I've said it before...occupying the kiddies over a March Break spent in your own house can be challenging. I recently picked out a few special craft books to feed us with ongoing projects ideas. While the kids and I had a great time sewing these fun sprinkle doughnuts, I thought it would be wise to have them pick out their own books for personal inspiration. It's always best if kids find books that appeal to their own interests and tastes, right?
The kids browsed the selection of books available in DK's March Break boutique. I secretly hoped that one of them would select a learning to cook type of book, because then they could learn to cook in place of Mom. Alas, they chose otherwise.
My son selected "The LEGO Ideas Book," presumably to put to good use the hundreds of dollars worth of LEGO blocks in our basement. He poured over the pages of the book as soon as it arrived. He found lots of inspiration in the book's six themed chapters...transportation, buildings, space, kingdoms, adventure and useful makes. This New York Times best seller doesn't have step by step instructions, but rather provides inspiration, hints and tips from master builders so that you can use your own LEGO collection to build similar items.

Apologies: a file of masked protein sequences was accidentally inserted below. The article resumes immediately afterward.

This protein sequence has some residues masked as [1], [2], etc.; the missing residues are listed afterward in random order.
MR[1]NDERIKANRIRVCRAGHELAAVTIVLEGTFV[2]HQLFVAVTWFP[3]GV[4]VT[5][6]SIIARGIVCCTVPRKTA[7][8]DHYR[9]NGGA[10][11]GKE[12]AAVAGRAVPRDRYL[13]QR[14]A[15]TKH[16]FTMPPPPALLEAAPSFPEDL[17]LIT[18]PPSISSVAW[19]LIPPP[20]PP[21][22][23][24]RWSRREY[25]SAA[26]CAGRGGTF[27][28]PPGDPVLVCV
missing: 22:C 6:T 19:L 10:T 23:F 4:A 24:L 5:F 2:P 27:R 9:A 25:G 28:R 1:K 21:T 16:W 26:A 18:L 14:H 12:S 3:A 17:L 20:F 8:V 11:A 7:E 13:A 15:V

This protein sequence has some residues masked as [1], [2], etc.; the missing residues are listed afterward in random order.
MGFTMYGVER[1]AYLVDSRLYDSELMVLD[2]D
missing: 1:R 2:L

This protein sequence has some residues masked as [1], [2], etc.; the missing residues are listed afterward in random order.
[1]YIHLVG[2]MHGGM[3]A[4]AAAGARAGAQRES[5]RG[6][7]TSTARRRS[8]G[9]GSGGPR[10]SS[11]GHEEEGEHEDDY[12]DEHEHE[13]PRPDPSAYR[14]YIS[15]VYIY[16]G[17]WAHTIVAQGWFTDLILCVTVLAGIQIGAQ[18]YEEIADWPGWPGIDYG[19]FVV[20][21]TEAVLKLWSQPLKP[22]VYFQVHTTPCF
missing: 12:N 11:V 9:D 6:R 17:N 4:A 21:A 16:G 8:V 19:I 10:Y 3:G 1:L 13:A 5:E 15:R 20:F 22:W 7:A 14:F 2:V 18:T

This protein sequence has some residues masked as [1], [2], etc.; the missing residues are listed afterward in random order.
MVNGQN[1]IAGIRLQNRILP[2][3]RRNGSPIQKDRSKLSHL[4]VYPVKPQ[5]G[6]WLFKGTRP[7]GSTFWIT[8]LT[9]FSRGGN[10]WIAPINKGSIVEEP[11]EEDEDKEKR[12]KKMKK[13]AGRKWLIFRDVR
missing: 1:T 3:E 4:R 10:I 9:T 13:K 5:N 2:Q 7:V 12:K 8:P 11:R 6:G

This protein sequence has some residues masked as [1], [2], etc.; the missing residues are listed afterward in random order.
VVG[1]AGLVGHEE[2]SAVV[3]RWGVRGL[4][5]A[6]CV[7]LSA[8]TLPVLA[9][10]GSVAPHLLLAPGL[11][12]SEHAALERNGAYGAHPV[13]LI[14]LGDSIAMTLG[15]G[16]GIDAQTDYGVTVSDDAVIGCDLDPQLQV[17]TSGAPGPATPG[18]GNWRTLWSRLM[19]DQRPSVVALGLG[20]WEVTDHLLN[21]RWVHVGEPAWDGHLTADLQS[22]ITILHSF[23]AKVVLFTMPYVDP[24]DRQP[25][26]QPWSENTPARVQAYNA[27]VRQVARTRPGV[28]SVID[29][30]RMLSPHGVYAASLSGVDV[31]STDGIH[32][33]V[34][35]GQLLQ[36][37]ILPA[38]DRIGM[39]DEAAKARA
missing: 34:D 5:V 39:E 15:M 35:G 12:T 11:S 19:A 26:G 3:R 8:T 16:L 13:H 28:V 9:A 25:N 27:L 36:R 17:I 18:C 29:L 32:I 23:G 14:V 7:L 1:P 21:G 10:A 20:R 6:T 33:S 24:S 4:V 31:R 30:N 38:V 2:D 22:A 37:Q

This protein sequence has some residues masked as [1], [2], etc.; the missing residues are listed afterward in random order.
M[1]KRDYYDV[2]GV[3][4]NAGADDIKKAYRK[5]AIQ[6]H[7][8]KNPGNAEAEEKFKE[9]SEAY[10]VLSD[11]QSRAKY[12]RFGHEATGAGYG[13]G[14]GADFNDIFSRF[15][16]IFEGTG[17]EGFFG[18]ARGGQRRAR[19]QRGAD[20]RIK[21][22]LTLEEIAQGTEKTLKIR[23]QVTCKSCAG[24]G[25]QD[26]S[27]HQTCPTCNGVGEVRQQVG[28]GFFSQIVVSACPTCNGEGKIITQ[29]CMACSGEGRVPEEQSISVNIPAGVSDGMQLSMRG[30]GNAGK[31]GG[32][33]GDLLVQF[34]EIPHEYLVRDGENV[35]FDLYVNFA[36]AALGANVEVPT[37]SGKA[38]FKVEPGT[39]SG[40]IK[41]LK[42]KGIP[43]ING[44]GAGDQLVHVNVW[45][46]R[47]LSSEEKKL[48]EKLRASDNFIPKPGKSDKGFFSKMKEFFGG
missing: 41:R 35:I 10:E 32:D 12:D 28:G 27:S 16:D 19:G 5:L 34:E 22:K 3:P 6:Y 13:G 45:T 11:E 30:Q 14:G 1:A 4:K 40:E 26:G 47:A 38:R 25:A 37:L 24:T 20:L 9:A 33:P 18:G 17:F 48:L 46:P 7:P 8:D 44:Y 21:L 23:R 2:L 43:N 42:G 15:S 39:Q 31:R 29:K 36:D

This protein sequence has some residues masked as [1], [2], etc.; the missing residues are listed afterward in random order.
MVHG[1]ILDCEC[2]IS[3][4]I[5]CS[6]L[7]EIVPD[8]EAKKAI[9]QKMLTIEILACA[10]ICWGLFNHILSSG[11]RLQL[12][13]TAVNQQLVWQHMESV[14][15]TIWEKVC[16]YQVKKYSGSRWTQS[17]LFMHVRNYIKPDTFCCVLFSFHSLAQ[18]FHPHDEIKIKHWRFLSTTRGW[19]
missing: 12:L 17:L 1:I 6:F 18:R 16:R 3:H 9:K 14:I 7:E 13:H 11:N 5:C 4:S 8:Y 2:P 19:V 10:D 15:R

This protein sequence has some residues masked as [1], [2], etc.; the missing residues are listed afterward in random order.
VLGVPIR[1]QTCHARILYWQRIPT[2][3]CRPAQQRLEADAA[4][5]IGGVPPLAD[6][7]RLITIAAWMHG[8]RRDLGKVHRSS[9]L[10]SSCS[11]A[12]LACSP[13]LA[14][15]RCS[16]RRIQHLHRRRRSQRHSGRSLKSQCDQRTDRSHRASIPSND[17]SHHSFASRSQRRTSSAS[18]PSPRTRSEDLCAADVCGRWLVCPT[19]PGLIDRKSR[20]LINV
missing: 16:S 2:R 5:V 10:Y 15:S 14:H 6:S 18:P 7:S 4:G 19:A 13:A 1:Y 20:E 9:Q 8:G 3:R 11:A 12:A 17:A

The only drawback? Yes, my son wants even more LEGO now.
He also picked out the "Alien Robots Kit." Both he and my husband declared this one "very cool." If you have a son, take note. My son's selections are a good lesson in finding the right books to appeal to boys.
This kit comes with all kinds of motors, levers, gears, axles and propellers to build six kinetic alien monsters. The companion book explains the physics and theories behind what makes them work. My son has already assembled two of the alien robots, including this little guy, who has a spinning propeller and rotates around the base. I admit this science-impaired mother kind of found the kit cool too.
My little gal loves to draw, write, colour, scribble...if it involves paper and a writing tool, she has done it. Unfortunately, this means no printer paper left for us to print on (I'm not kidding) and piles of crumpled paper around the house. So, it was with my blessing that she ordered the "Doodlepedia: Animal Antics" book.
Perhaps this book will help to ensure that our next batch of printer paper lasts more than a few days.
This doodle guide to how animals live features a wide range of animals, from birds of the rainforest to animals from the grasslands of Africa to more local creatures such as bears, deer and owls. While doodling, my daughter has learned about what these animals eat, how they move and much more.
Time to PlayFor the month of March, these books and a whole selection of other wonderful books for kids are 30% off on DK Canada's website. Take a look. They are lots of fun for kids (okay, and parents).
*I was provided with books for review purposes. I received no other compensation and the opinions are my own.
Linking to: No Time for Flash Cards